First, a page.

Their responses come as the Monetary Authority of Singapore urged financial institutions to groom Singaporean leaders and grow the talent pool.
Standard Chartered said on Wednesday (Aug 12) that staff levels here have grown from 8,000 to 10,000 in recent years, with Singaporeans forming 70 per cent of the headcount.
“The bank has invested heavily in grooming Singaporean leaders – 70 per cent of its Singapore management team are Singaporeans,” it said in a statement. “The bank has many Singapore core leaders across global and regional roles as well and there are currently 140 Singaporeans posted overseas.”
DBS said that over 90 per cent of its 12,000-strong workforce here are Singaporeans and PRs. It added that it is committed “to developing local employees across all levels, while ensuring a strong complement between our local and foreign talent”. The bank’s group chief executive Piyush Gupta and the heads of key business and support functions are Singaporeans and PRs, it said.
Around 75 per cent of UBS’ workforce comprises Singaporeans or permanent residents (PRs). It has close to 3,000 employees across various divisions.
Some of its key Singaporean management committee members include its president for the Asia-Pacific, Mr Edmund Koh, for instance.
A UBS spokesman said: “We believe in the importance of long-term succession planning and talent development, which is why we have been nurturing the future pipeline of financial leaders through our UBS University as well as our latest UBS-Super programme.”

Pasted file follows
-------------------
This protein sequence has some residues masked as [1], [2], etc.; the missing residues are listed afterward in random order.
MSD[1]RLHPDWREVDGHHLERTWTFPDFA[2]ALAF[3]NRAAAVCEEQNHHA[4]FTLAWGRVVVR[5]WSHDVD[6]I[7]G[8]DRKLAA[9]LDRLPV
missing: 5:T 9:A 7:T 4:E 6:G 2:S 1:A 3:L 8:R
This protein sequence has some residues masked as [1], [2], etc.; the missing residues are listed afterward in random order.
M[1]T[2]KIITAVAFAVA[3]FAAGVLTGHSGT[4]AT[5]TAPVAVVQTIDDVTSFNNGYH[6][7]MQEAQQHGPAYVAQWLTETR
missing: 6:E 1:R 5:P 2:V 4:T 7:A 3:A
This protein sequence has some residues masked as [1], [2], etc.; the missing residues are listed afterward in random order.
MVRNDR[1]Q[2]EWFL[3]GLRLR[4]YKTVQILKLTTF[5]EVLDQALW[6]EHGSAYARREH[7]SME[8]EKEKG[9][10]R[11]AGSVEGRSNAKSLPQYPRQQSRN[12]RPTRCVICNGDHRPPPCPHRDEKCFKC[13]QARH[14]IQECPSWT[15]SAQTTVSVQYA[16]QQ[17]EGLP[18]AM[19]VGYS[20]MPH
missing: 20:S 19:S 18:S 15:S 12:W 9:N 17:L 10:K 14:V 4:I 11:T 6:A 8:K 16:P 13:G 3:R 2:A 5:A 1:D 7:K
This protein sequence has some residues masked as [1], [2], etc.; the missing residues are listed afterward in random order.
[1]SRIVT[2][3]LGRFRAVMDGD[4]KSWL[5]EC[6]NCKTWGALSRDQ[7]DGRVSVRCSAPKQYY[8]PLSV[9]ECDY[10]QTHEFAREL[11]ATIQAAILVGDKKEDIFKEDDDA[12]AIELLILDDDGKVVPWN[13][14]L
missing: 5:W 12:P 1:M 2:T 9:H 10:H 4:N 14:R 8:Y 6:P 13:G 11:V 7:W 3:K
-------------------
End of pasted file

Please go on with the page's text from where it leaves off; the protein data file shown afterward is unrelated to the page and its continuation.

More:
The programme aims to help graduates and mid-career workers develop sustainable skills for the future financial sector.
HSBC bank said more than 85 per cent of employees are Singaporeans or PRs, while almost 75 per cent of senior staff positions are held by Singaporeans or PRs. There are also 250 Singaporeans working overseas in senior positions within the bank.
A HSBC spokesman said: “Our support extends to building a strong Singapore core and we have policies and measures to invest, develop, and promote Singaporean talent – both within Singapore and abroad.
“As an international bank, HSBC also unreservedly supports diversity and inclusion as something that reflects our values but also makes for a stronger and more sustainable organisation.”
Locals account for 90 per cent of OCBC Group’s headcount here.
Ms Jacinta Low, its head of human resource planning, said: “When we are looking to hire someone for a role, we look for candidates with the right skills and experience which best fit the role. We also look out for whether the candidate embodies values which align with our organisation’s core values.”
United Overseas Bank deputy chairman and chief executive Wee Ee Cheong added that while it has adjusted hiring plans for the year, it does not plan on retrenching due to the pandemic.